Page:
The Power of “IF”
Posted In: Work/Life Balance
Posted On: 2/26/2018
I have been struggling recently with a concept I can only call the Drug of Success. Whether it is college students I teach or entrepreneurs I counsel or peers I commiserate with or just me reflecting on me, it seems that the strong pull to be successful is all-encompassing and addictive. And we are all focused on it.
I believe the allure of this drug is stronger than ever because we can easily see how successful everyone else is in our universe! We immediately know who secured that great job, who sold their company for some amazing multiple, who won some award, who just got back from the to-die-for holiday. And with all this easily recognized success of seemingly everyone else, many of us find ourselves to be lacking such accomplishments. The result is often to be in deep withdrawal and in need of a success fix!
Is there an antidote for this drug?
When I was a girl, my grandfather passed along a poem to me that I have found to be my antidote. Written in 1895 by Rudyard Kipling, it is my “go to” for when I feel I am comparing myself too much to the success of others and am focusing too much on what that means for my success, or lack thereof.
I had a chance to discuss this poem recently with a group of Watson University scholars and although there are a few dated references in the poem, the conversation that followed was so insightful that I do believe “If” stands the test of time. And perhaps “If” will help you, as it helps me, overcome the desire to be overly focused on success.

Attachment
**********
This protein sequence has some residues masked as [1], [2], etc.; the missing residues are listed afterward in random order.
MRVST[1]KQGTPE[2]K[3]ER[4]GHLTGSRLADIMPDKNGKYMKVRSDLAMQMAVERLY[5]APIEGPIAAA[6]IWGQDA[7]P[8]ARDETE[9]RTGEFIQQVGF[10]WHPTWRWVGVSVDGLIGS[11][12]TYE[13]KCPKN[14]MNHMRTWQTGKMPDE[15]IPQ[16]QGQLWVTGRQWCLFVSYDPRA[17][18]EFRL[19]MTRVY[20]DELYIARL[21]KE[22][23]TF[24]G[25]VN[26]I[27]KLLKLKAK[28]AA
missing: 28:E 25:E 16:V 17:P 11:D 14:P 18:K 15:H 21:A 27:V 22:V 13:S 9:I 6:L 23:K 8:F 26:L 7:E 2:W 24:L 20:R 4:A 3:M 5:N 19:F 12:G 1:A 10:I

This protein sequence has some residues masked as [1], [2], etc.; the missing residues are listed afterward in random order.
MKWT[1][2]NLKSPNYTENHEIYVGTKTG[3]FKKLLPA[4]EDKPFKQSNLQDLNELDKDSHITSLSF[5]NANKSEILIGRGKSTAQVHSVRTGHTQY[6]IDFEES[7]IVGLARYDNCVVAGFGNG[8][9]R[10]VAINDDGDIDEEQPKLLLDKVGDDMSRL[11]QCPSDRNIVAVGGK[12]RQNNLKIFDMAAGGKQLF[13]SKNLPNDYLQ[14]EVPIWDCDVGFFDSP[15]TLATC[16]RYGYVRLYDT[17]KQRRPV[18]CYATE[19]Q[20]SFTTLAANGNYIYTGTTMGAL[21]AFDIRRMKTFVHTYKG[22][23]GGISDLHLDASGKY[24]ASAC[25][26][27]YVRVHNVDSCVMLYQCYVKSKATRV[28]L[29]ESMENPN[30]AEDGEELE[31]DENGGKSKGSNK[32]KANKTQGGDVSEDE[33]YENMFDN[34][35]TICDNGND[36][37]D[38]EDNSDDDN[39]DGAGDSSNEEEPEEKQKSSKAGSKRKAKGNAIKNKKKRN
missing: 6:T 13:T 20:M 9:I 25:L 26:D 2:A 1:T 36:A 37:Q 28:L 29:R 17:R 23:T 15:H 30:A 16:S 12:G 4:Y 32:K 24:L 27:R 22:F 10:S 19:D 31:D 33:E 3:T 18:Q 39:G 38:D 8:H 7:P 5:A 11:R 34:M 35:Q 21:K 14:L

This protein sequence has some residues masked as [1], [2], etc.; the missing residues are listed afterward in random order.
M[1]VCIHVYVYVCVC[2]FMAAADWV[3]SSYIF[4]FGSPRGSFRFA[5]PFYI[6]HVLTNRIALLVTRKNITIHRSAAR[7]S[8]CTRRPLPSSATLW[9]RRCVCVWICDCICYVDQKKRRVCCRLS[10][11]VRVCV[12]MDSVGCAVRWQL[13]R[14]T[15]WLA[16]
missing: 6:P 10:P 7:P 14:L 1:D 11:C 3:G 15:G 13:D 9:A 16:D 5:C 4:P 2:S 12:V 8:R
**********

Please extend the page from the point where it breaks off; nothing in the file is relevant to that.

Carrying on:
by Rudyard Kipling
If you can keep your head when all about you
Are losing theirs and blaming it on you,
If you can trust yourself when all men doubt you,
But make allowance for their doubting too;
If you can wait and not be tired by waiting,
Or being lied about, don’t deal in lies,
Or being hated, don’t give way to hating,
And yet don’t look too good, nor talk too wise:
If you can dream—and not make dreams your master;
If you can think—and not make thoughts your aim;
If you can meet with Triumph and Disaster
And treat those two impostors just the same;
If you can bear to hear the truth you’ve spoken
Twisted by knaves to make a trap for fools,
Or watch the things you gave your life to, broken,
And stoop and build ’em up with worn-out tools:
If you can make one heap of all your winnings
And risk it on one turn of pitch-and-toss,
And lose, and start again at your beginnings
And never breathe a word about your loss;
If you can force your heart and nerve and sinew
To serve your turn long after they are gone,
And so hold on when there is nothing in you
Except the Will which says to them: ‘Hold on!’
If you can talk with crowds and keep your virtue,
Or walk with Kings—nor lose the common touch,
If neither foes nor loving friends can hurt you,
If all men count with you, but none too much;
If you can fill the unforgiving minute
With sixty seconds’ worth of distance run,
Yours is the Earth and everything that’s in it,
And—which is more—you’ll be a Man, my son!